Kazakhstan Bans Lube Exports


Kazakhstans government introduced a six-month ban effective July 1 on export of lubricants and other petrochemicals as a measure to stop short supplies and high prices for such products, according to a government decree.

Signed by Kazakhstan Prime Minister Karim Masimov June 27, the decree bans exports of petrochemicals such as kerosene, gas oil, diesel fuel and motor oils. It is aimed to prevent critical shortages of these products and their price hikes, said the state regulation published on the Kazakh governments web-site. The list of banned export products also includes hydraulic, white and industrial oils, as well as electric isolation oils, light distillates and other petrochemicals. The ban only excludes heating fuel exports.

Kazakhstan industry depends heavily on petrochemical imports from Russia, and the trade between both states is regulated to protect the market and avoid domestic shortages by re-export to third countries such as China. Citing re-export problems, Russia banned base oil and other petrochemical exports to Kazakhstan in January. Kazakhstan in response banned the export of naphtha, gasoline, gasoil, diesel, base oils and lubes outside of the customs union (Russia, Belarus and Kazakhstan) earlier this year, according to the May 28 Kazakh government decree on export duties increases.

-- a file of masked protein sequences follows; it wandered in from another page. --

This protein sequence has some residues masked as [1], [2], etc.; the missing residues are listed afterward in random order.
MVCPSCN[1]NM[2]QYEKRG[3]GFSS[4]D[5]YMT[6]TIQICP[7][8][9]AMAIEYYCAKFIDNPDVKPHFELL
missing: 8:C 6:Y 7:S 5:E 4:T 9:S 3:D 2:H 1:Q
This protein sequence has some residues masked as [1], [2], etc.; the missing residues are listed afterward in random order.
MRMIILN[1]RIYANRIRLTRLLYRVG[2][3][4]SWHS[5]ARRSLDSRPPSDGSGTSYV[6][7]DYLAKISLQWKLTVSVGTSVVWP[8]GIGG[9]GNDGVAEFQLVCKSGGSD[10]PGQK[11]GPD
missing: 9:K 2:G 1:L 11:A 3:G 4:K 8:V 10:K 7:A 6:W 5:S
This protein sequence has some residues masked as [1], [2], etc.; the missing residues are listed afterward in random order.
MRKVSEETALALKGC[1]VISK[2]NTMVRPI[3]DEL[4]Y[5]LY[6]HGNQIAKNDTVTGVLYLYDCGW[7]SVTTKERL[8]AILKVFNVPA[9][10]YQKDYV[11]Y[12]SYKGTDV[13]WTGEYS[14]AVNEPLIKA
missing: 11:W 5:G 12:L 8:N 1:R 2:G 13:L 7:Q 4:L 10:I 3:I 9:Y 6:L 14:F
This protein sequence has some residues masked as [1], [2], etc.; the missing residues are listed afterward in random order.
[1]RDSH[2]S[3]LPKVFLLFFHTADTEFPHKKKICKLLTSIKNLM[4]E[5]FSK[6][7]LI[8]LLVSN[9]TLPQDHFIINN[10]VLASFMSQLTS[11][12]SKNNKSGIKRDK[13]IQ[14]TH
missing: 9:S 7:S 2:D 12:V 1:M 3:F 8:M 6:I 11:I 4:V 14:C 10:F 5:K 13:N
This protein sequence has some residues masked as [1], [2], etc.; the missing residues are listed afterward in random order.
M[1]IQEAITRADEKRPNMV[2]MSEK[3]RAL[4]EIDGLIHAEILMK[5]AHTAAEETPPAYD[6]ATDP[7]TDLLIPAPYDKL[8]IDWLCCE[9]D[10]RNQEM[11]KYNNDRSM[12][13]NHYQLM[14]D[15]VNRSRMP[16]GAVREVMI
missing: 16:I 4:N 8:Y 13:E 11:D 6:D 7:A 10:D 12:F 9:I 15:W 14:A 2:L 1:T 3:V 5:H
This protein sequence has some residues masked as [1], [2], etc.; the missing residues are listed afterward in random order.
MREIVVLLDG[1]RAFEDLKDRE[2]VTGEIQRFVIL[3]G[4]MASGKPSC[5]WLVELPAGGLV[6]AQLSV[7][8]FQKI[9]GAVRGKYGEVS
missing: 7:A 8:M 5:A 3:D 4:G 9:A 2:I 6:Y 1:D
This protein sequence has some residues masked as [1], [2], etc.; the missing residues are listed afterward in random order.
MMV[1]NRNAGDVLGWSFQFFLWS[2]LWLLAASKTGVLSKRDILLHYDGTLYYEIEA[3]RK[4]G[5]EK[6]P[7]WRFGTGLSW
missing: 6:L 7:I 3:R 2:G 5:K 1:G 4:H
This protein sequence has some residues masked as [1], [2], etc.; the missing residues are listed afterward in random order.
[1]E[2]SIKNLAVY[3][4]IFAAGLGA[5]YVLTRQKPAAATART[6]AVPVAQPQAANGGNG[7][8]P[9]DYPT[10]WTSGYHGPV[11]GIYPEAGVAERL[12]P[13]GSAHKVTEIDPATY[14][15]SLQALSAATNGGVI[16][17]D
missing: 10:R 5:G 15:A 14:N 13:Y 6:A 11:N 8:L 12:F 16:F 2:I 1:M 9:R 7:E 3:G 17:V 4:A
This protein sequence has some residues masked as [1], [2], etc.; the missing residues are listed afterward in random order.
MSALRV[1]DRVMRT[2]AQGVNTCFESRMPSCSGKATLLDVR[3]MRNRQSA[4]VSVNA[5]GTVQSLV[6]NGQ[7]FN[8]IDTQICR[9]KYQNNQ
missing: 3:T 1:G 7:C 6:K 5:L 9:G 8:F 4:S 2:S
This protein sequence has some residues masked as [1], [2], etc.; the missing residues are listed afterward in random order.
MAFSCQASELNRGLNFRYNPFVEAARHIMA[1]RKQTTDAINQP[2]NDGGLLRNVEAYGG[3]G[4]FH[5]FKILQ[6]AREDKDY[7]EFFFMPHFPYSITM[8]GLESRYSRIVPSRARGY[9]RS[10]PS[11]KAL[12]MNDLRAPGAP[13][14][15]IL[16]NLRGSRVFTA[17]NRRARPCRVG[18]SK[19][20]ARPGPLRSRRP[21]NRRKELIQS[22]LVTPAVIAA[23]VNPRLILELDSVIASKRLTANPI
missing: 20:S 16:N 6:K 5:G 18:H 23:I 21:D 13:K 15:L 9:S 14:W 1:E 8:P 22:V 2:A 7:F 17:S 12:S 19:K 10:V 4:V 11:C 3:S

Kazakhstan has continued temporary, six-month bans on petrochemical exports since 2010 as it struggles with fuel supply shortages.

In 2011, the countrys energy minister explained that this measure is not related solely to shortages of petrochemicals or their high prices. In essence, this measure is to stop the re-export of petrochemicals [in third countries] and curb the speculation in prices made by some Kazakh importers arising from the different import-export duties. At that time, the minister urged the Kazakh oil industry to be self-efficient, and said the petrochemical product export bans should continue until modernization of the countrys three refineries is finished at the end of 2015.

In 2013 Russia held 63 percent of the total trade between the countries of the custom union, according to the unions official website. For example, Russian exports to Kazakhstan total around 85,000 tons of base oils annually. Almost half of these supplies come from Gazprom Nefts Omsk refinery.

That Russian oil major is also the biggest finished lubricant supplier in Kazakhstan, and in 2013 it held 40 percent of the countrys lubricant sales. The countrys only big blender is Hill (High Industrial Lubricants and Liquids), with a 70,000 t/y plant commissioned in 2010 in Shymkent, located in southern Kazakhstan. Hill focuses on supplying the domestic market, the company told Lube Report, although some of its production is exported to China. Now put on hold, these shipments previously enjoyed the absence of an export tax.

The country has one smaller blender called Semol, located in Semey, eastern Kazakhstan, which manufactures lubricants, technical fluids, metal drums and plastic canisters.

Related Topics

Asia    Region    Regulations    Regulations Specs & Testing